Last week as I passed into the province of Ontario I re-entered a world of trees, lakes, and hills. I also found myself with a new cycle companion: Toby, a bright eyed and optimistic aspiring physics teacher from Edmonton. The past week has, in a nutshell, been a quest to find the best (free) campspots in Norther Ontario, eat the most delicious food that we can cook or buy, and cycle over 100km a day. Life has been good :) Northern Ontario is pretty wild; there's really not much between towns (which are spaced a good 60-80 km apart) except small lakes, rivers, and the occasional waterfall. I totally dig it. My one major gripe in the world revolves around the constant heckling from the thousands of flying critters which share the same atmosphere as I. Sometimes I feel like I'm in a blood donor clinic. Stupid mosquitoes. Also, the shoulder pretty much disappears for much of the Trans Canada Hwy, forcing me to give the award for Canada's least cycle friendly roads to Ontario.
So I'll give a quick rundown on the places we've slept over the past week. Toby sleeps in a hammock, me in my hubba tent, so our tenting spots must fit certain requirements to ensure we both sleep soundly (namely the presence of trees and the presence of dry flat ground).
Our first awesome spot was on Jackfish Lake, near Borup's Corners (which basically consists of a bulldozed hotel, a bright yellow snack shack, and a smattering of homes alongside the highway). We ducked off the highway, wandered down a little path behind some large boulders, and found ourselves on grassy little jetty pointing in to the lake. While we cooked dinner down by the water on some rocks, we listened to the call of the loons and watched truck traffic pass by, oblivious to our presence. I started the next morning with a quick dip in the lake.
Next spot: English River, in the backyard of some folks who ventured up from Florida for the summer. We were pretty much done for the day after clocking 130km, and wanted to get off the road before sunset. "Hey, take a look at the nicely manicured lawn. I wonder if we could camp there?" So we moseyed on over, riding around the NO TRESPASSING sign and knocking on the door of the small cabin on the property. I heard voices, and a short tanned man wearing a t-shirt with three wolves on it answered the door.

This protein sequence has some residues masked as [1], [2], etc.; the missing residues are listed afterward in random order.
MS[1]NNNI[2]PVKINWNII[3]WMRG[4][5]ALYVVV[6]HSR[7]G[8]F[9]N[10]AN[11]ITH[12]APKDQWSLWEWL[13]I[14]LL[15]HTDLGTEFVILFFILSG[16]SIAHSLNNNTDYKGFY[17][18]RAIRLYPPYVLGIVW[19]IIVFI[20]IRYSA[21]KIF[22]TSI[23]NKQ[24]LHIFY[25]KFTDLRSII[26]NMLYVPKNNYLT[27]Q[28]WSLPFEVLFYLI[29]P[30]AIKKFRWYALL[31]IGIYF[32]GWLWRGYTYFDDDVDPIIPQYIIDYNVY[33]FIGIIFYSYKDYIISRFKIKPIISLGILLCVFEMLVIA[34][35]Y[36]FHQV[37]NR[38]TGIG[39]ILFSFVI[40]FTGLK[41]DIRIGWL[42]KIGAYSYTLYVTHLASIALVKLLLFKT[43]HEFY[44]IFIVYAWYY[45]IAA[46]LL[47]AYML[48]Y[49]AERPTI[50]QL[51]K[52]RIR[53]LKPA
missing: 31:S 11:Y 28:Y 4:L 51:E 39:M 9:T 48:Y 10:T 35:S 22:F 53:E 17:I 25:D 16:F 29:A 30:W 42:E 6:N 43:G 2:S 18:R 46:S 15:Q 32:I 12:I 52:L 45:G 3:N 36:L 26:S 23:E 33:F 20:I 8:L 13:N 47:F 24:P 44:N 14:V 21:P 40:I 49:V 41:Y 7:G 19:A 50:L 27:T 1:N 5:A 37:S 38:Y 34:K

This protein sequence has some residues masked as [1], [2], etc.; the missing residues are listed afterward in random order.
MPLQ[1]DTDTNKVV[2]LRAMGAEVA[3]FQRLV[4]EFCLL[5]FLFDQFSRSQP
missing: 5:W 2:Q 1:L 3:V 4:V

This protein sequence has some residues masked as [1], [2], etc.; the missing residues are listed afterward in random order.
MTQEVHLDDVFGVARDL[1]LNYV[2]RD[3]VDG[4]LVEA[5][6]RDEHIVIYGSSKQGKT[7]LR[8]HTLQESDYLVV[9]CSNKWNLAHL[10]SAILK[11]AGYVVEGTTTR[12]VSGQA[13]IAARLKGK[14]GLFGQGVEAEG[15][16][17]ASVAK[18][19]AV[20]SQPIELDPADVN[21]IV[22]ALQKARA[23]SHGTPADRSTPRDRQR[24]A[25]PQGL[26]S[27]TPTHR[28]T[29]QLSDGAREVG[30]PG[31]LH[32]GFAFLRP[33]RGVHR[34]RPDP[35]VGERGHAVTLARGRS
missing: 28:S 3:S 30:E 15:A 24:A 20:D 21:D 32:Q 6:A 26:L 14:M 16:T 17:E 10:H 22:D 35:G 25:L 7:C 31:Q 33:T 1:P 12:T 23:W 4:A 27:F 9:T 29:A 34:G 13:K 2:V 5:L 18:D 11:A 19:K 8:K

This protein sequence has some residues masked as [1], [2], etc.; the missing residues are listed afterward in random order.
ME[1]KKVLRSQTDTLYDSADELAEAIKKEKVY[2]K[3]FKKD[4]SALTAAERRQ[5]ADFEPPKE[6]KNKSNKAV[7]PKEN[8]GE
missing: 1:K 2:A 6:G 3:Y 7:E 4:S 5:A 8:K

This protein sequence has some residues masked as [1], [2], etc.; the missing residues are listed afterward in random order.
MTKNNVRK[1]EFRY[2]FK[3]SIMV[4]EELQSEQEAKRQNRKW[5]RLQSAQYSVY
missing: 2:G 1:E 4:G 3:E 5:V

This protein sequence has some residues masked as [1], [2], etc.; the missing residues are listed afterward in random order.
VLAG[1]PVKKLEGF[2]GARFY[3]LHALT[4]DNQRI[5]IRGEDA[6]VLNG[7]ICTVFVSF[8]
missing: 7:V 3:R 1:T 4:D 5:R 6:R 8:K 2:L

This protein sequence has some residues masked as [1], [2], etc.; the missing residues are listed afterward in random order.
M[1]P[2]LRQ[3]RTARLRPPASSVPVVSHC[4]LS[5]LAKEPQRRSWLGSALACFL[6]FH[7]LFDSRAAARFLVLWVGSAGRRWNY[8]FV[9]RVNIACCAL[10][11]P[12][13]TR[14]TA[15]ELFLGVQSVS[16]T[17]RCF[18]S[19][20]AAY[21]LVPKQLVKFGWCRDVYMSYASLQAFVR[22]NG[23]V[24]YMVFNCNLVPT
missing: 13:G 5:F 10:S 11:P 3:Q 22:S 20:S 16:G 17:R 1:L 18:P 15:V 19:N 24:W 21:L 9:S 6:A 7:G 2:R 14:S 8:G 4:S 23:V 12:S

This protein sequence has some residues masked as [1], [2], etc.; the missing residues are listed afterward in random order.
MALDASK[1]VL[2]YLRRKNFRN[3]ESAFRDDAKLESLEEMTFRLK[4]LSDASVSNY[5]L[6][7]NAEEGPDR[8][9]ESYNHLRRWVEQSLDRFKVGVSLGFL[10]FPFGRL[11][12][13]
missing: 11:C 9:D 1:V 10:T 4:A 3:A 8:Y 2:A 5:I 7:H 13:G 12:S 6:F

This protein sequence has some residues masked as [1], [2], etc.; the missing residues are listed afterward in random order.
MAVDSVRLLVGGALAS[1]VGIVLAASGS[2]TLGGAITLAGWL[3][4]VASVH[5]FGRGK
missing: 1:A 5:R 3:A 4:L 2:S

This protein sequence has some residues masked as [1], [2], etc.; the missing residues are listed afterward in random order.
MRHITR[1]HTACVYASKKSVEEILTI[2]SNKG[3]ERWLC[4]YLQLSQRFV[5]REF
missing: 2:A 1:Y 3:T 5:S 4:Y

"Hi there, how's it going? Umm, so we were wondering if we could pitch a couple of tents, well, a tent and a hammock, on your property for the night."
The man's name turned out to be Larry. He not only permitted us to camp on his property ("go ahead and pitch your tent out yonder by that seagull") but brought us some of his wife's home cooked Italian sausage and zucchini pasta for dinner. We dined on the rickety dock down on the water, watching in awe as the sky changed colour over our heads and reveling in the delight of having a belly full of warm food. Fireflies flickered past our seated figures as we watched, completely mesmerized.
The next night we found ourselves cycling in the company of five other cyclists. We ended up setting up a hobo camp down under the power lines in an abandoned and overgrown gravel quarry in Shabaqua Corners. A roaring fire, seven bikes, six tents (one hammock), a couple bottles of wine and some Moosehead lager made our vagabond cycling camp a pretty happening place. Not to mention the beautiful sight of the milky way floating above our heads.
The next couple nights we couchsurfed with an awesome girl named Ayla in Thunderbay, then we found ourselves camped in a construction lot on the way to Ouimet Canyon. The sunset over the tiny reed filled lake was out of this world, but the 6:00am wake up from the workers arriving at the site was abrupt and unsettling. The canyon was definitely worth the detour though; totally rad! Apparently the snow doesn't melt in the bottom of the canyon until the end of summer and so all these bizarre arctic species grow down there. Coolio.
Then, we found ourselves cycling into darkness and failing to find anything larger than a 6 by 6 patch of grass and a picnic table on the side of the road. Out of curiosity, we pedaled up an old paved road with was blocked off from the hwy with a pile of rubble. The forces of nature had taken back the road, which lead to a bizarre undeveloped cul-de-sac with a view of the lake at the top. So we camped there, listening to the sound of howling canines through the night.
Ahhhh, running out of internet time. The rest will have to come later. Last night Toby and I were too lazy to set up our sleeping quarters so we crashed on a bed of moss, under a roof of stars on the shores on Lake Superior. This pretty much topped any camp spot I've ever been to, ever.